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The rule of the Rurik dynasty, reigning before the House of Romanov, came to an end because the last Rurikid tsar died without issue. Bearing this in mind, the first Romanovs were greatly concerned about their heirs. Tsar Alexey, Russia’s second ruler in the Romanov dynasty, had 11 children only from his marriage to Maria Miloslavskaya. Five sons and six daughters. But while the girls were robust, the boys had health problems. Most of them died in childhood.
The eldest son, Tsarevich Alexei, was the heir to the throne. He was a highly intelligent boy. Aged 12, he spoke Latin, read works by classical philosophers in the original, knew some Polish. But he died young, at the age of 16, while his farther was still alive. His son Feodor, who reigned for a short time, died young too. So, Peter, a child from the second marriage to Natalya Naryshkina, eventually came to the throne. Tsar Alexey of Russia had a total of 16 children from two marriages. Three of them later succeeded one another on the throne: Feodor III, Ivan V and Peter I.
Kolomenskoye is a nice park and a former royal estate situated several kilometers to the southeast of the city center of Moscow, on the ancient road leading to the ancient picturesque town of Kolomna (hence the name).
The area overlooks the steep banks of the Moskva River. This fact will allow you to do a lot of great panoramic photos. This is also a place where seasonal folk festivals take place: honey and handicrafts trade-fairs, religious festivities and processions. If you fond of painting, this is the right place for drawing nature, city landscapes and churches.
The area is rich with cafes and restaurants offering traditional Russian cuisine in wooden houses. Try Russian pan-cakes with different filling, small and big pies, and honey cakes.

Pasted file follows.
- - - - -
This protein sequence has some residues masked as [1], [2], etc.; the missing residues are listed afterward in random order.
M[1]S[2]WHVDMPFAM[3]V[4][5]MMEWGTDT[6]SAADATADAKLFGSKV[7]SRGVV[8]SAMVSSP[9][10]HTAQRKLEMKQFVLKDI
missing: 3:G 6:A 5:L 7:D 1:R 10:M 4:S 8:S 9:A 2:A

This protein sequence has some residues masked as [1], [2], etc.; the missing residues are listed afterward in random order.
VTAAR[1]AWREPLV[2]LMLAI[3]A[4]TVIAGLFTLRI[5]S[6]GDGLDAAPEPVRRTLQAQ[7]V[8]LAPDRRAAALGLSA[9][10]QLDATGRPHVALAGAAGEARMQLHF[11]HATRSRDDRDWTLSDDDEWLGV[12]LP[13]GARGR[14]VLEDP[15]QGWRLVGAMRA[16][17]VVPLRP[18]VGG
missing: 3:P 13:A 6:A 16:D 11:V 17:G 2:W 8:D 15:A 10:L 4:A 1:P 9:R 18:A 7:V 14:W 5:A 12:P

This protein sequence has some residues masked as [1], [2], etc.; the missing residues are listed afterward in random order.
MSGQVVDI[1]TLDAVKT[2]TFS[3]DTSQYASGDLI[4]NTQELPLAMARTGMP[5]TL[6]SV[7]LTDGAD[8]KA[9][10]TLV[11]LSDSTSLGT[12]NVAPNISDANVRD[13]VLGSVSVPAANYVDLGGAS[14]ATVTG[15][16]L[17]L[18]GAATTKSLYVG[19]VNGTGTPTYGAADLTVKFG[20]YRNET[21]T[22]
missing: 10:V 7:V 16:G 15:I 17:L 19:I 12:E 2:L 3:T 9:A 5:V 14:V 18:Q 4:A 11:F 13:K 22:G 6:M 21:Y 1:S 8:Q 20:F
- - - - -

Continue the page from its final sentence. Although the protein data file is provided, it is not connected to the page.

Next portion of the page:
Kolomenskoye village was first mentioned in the testament of Ivan Kalita in 1339. As time went by, the village was developed as a favourite country estate of grand princes of Muscovy. The earliest existing structure is the exceptional Ascension church (1532), built in white stone to commemorate the long-awaited birth of an heir to the throne, the future Ivan the Terrible. Being the first stone church of tent-like variety, the uncanonical "White Column" (as it is sometimes referred to) marked a stunning break from the Byzantine tradition.
Recognizing its outstanding value for humanity, UNESCO decided to inscribe the church on the World Heritage List. The estate was one of the favourite places for Ivan the Terrible. He used to celebrate here his name-day in August. In XVI-XVII centuries there develops a unique architectural ensemble, subordinated to the idea of ceremonial royal residence, which is of great artistic and historical value. The heyday of Kolomenskoye is associated with the reign of Alexey Mikhailovich - Kolomenskoye was his favorite residence also. In 1667-1668 a magnificent wooden palace (the Eighth Wonder of the World) which had 250 rooms, was erected. The complex of the royal buildings was surrounded by the wall with three gates: Front, Back and Garden.
The future Empress Elizabeth Petrovna was born in the palace in 1709, and Tsar Peter the Great spent part of his youth here. Upon the departure of the court for St. Petersburg, the palace fell into disrepair, so that Catherine II refused to make it her Moscow residence. On her orders the wooden palace was demolished in 1768, and replaced with a much more modest stone-and-brick structure.
Fortunately, detailed plans of the 17th century palace survived and Moscow Government has completed a full-scale reconstruction in 2010.